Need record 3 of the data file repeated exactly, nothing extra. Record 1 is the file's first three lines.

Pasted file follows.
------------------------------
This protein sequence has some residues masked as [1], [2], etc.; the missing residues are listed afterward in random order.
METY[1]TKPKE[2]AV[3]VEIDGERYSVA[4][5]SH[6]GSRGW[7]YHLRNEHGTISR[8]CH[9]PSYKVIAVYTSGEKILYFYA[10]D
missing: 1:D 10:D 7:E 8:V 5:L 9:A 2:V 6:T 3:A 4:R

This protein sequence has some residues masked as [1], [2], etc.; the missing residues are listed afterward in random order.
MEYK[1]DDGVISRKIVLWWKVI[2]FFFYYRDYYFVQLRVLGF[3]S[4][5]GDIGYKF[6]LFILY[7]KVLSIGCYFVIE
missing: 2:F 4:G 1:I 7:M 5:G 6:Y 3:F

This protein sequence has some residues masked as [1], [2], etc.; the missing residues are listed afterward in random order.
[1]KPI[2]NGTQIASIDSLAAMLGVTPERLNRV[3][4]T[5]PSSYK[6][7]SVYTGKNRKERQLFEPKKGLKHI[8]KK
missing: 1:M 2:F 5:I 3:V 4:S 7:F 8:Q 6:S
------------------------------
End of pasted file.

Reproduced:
This protein sequence has some residues masked as [1], [2], etc.; the missing residues are listed afterward in random order.
[1]KPI[2]NGTQIASIDSLAAMLGVTPERLNRV[3][4]T[5]PSSYK[6][7]SVYTGKNRKERQLFEPKKGLKHI[8]KK
missing: 1:M 2:F 5:I 3:V 4:S 7:F 8:Q 6:S